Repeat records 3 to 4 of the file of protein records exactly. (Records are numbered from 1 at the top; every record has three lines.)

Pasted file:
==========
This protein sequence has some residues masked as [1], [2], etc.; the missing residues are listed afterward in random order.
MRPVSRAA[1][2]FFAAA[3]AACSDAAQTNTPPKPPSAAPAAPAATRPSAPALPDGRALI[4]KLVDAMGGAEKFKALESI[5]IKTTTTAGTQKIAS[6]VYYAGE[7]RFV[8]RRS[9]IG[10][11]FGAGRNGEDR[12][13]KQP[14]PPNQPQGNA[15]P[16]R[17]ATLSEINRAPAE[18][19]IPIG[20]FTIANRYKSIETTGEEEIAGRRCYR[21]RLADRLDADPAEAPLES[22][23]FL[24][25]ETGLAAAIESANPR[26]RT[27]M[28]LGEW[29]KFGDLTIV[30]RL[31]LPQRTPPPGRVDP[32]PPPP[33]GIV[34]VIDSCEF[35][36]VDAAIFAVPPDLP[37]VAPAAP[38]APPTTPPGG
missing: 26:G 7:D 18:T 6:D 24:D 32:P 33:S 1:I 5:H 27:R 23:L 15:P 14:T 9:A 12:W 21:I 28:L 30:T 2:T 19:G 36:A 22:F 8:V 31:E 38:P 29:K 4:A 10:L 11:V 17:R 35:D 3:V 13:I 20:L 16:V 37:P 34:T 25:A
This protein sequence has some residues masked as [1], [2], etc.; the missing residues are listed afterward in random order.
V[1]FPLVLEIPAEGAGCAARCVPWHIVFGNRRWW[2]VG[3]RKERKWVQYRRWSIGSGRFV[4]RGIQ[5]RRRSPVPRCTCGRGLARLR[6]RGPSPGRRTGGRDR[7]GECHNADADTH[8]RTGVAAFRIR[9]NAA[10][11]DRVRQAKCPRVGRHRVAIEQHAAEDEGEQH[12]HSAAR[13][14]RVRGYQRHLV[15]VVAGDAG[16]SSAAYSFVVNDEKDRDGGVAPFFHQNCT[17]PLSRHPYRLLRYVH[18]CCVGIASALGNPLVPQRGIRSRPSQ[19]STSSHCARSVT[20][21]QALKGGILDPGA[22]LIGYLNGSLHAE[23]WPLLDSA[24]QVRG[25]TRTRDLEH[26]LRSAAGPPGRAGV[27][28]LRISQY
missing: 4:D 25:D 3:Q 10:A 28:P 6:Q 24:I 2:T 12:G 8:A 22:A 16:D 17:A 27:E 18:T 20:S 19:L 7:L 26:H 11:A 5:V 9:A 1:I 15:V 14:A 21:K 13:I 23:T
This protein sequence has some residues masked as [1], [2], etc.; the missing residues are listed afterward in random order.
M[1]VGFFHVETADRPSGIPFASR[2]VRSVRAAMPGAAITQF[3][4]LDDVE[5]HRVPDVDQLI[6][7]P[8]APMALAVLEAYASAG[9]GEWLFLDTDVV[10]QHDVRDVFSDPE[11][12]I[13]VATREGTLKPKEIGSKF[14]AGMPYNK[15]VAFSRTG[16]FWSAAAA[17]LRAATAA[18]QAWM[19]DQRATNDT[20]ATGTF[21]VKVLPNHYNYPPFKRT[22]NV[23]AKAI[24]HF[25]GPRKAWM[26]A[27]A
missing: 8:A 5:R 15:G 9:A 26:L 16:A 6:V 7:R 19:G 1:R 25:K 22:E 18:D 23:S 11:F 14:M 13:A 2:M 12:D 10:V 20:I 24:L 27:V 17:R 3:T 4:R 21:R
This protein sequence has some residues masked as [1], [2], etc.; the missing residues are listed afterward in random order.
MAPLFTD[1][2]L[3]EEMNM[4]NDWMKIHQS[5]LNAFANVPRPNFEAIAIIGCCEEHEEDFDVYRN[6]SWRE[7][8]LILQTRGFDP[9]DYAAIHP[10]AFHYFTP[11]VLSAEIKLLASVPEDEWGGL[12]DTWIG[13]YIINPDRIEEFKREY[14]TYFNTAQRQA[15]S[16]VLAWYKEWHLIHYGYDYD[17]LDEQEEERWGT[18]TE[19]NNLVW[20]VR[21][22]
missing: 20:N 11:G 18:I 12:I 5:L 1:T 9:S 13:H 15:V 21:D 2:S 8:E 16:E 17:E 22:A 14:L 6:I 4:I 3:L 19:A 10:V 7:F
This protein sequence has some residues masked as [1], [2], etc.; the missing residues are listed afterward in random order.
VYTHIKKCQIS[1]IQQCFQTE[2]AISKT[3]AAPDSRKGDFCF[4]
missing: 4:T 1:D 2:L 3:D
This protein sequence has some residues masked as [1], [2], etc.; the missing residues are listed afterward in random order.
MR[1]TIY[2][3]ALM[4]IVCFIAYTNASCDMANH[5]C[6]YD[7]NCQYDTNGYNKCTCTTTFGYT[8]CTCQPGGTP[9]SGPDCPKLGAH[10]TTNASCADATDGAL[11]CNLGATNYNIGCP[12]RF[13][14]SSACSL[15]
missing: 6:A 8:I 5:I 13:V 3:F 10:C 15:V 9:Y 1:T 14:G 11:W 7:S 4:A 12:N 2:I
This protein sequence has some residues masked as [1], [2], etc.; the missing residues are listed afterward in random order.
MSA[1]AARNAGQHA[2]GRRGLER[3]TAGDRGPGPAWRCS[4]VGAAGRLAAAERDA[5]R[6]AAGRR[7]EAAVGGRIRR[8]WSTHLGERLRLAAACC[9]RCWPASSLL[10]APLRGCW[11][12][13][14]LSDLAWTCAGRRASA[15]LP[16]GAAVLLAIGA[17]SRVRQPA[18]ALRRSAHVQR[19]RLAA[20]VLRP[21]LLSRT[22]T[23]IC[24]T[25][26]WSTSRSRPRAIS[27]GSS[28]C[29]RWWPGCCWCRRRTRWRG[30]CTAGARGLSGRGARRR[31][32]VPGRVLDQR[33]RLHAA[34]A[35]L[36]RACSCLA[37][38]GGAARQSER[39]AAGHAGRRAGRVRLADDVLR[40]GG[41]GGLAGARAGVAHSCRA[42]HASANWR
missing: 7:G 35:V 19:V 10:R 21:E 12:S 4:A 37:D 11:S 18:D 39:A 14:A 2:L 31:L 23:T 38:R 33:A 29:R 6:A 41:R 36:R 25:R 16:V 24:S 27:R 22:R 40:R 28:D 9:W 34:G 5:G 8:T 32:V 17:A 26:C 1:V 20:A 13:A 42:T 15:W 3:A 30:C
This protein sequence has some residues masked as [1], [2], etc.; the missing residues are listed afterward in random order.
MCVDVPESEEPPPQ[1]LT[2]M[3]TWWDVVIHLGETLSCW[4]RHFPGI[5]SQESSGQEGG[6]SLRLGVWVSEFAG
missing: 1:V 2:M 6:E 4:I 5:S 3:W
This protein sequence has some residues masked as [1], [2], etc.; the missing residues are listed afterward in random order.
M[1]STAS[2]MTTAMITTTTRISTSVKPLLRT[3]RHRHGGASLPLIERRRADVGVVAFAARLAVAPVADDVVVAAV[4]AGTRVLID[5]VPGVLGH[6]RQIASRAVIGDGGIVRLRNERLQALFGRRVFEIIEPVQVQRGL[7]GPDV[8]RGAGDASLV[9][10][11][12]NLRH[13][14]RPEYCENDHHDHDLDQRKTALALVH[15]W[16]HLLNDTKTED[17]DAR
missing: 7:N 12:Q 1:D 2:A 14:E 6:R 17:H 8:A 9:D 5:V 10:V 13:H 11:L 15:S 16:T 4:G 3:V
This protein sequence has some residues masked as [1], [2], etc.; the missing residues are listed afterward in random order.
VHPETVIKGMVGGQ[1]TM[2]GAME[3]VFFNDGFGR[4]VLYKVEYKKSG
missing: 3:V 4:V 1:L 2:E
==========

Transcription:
This protein sequence has some residues masked as [1], [2], etc.; the missing residues are listed afterward in random order.
M[1]VGFFHVETADRPSGIPFASR[2]VRSVRAAMPGAAITQF[3][4]LDDVE[5]HRVPDVDQLI[6][7]P[8]APMALAVLEAYASAG[9]GEWLFLDTDVV[10]QHDVRDVFSDPE[11][12]I[13]VATREGTLKPKEIGSKF[14]AGMPYNK[15]VAFSRTG[16]FWSAAAA[17]LRAATAA[18]QAWM[19]DQRATNDT[20]ATGTF[21]VKVLPNHYNYPPFKRT[22]NV[23]AKAI[24]HF[25]GPRKAWM[26]A[27]A
missing: 8:A 5:R 15:G 9:A 26:L 16:A 6:V 7:R 19:G 1:R 25:K 22:E 18:D 23:S 11:F 14:M 13:A 2:M 12:D 10:V 20:I 24:L 27:V 17:R 3:T 4:R 21:R
This protein sequence has some residues masked as [1], [2], etc.; the missing residues are listed afterward in random order.
MAPLFTD[1][2]L[3]EEMNM[4]NDWMKIHQS[5]LNAFANVPRPNFEAIAIIGCCEEHEEDFDVYRN[6]SWRE[7][8]LILQTRGFDP[9]DYAAIHP[10]AFHYFTP[11]VLSAEIKLLASVPEDEWGGL[12]DTWIG[13]YIINPDRIEEFKREY[14]TYFNTAQRQA[15]S[16]VLAWYKEWHLIHYGYDYD[17]LDEQEEERWGT[18]TE[19]NNLVW[20]VR[21][22]
missing: 20:N 11:G 18:I 12:I 5:L 1:T 9:S 13:H 15:V 21:D 2:S 8:E 16:E 17:E 22:A 14:L 6:I 4:I 3:L 19:A 10:V 7:F